Homemade Pumpkin Puree

kabocha squash

Ahhhh, winter squash season! I’ve already rambled on and on about my love of fall and pumpkins (and my loathing for the pumpkin spice craze), as well as talked up the many uses of homemade pumpkin puree. I even made a batch of kabocha squash puree for baked goods earlier this morning!

But what I realized, to my shock and awe, that while I’ve talked up squash puree in several posts, I never really, errr, actually told you how to make it yourself. Oops! So, today I will correct this mistake, and you’ll never be stuck without pumpkin or squash puree for all of your fall and winter baking and cooking needs (and won’t be at the mercy of the Thanksgiving cooking hordes buying all of the canned stuff off the shelf. You’re welcome).

One thing I will say about homemade puree: in my experience, it tends to have a bit more moisture than the canned varieties, and also can separate if you don’t use it immediately. Both of this issues are easily remedied by being judicious with your addition of liquids in recipes (such as milk, cream, butter, oil, etc.), and giving it a good stir before using it, respectively.

Other than that, you’ll never find as fresh and tasty a puree as one you make yourself, especially with some local ripe squash. Get yourself to a farmer’s market, buy a winter squash, and make some puree!

Homemade Pumpkin Puree

  • Servings: varies, depending on the size of your squash
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This recipe works for all kinds of winter squash, not just pumpkins! Try it with butternut squash, kabocha, and other hardy varieties. If you are using pumpkins, make sure you’re using the smaller pie pumpkins, as Halloween carving pumpkins will have too much water and not enough flavor.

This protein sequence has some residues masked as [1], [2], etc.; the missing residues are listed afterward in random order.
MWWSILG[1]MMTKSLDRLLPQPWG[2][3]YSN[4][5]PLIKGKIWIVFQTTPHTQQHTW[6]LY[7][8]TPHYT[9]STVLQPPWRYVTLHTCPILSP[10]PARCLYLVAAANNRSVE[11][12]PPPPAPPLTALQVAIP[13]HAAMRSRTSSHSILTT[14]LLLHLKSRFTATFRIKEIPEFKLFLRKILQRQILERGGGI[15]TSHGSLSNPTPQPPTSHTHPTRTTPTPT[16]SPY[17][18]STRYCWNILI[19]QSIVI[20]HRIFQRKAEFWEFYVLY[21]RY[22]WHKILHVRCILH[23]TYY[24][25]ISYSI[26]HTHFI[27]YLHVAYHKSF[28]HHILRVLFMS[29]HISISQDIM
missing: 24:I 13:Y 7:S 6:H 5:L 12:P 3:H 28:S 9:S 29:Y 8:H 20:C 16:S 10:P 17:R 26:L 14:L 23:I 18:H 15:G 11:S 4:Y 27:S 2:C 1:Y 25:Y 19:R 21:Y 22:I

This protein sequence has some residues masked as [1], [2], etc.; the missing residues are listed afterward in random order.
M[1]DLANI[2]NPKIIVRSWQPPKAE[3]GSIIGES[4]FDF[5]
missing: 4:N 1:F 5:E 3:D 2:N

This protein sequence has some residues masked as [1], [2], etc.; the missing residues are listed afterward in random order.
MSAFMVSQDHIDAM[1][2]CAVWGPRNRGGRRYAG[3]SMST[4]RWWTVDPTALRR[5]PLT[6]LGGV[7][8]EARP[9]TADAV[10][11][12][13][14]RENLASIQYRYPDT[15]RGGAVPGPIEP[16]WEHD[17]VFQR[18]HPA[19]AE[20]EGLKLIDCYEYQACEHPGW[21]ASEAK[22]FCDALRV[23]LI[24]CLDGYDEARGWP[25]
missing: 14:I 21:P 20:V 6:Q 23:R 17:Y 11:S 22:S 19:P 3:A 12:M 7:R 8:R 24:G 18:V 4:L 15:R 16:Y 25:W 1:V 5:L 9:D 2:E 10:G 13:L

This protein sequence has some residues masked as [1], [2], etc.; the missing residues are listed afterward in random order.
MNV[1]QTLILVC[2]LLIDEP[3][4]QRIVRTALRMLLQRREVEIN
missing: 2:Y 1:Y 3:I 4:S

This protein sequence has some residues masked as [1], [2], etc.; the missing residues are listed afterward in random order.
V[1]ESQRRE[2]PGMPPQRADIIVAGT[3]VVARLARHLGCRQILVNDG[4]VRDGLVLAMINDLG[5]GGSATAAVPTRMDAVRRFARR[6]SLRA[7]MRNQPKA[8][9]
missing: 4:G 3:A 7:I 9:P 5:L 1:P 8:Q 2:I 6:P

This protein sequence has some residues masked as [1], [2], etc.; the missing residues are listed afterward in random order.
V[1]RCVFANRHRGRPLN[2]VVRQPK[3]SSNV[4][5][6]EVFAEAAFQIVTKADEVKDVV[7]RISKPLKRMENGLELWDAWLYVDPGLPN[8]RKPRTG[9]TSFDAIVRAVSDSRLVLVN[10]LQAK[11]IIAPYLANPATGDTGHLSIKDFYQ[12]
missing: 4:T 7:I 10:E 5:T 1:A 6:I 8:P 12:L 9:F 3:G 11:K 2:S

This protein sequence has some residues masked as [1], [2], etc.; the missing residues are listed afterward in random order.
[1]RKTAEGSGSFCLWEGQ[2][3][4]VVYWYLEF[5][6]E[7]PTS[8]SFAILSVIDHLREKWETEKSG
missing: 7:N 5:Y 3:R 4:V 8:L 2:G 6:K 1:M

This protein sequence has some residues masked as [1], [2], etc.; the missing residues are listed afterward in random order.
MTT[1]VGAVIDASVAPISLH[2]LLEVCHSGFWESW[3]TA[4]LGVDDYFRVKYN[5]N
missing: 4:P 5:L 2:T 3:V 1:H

you will need:

  • any variety of winter squash


  1. Preheat oven to 350 degrees F.
  2. Remove any long stems from the squash, if possible. Cut the squash in half, and scoop out the seeds and stringy pulp from the middle, being careful not to scrape the squash flesh too much. (You can rinse the seeds and roast them, too!).
  3. Place the squash halves on a baking sheet (preferably lined with a Silpat or parchment paper for easy cleaning), cut side down.
  4. Bake for 45 minutes to 1 hour, depending on the size of your squash. The squash is done when the flesh is fork-tender. Remove and cool on a wire rack until cool enough to handle (or completely cool – it’s just a bit easier to scoop when the squash is still a bit warm).
  5. Using a large spoon, scrape as much of the soft flesh from the skin as possible into a bowl or into a blender cup. (You will likely need to blend in batches.) Add just enough water to the squash in the blender to allow for, well, blending; I found that I needed a cup for each half of a medium-sized kabocha squash, but some varieties have more moisture than others, so add water gradually so you don’t end up with squash soup!
  6. Store puree in airtight containers. The puree will keep for up to a week in the fridge, and for a few months in the freezer.


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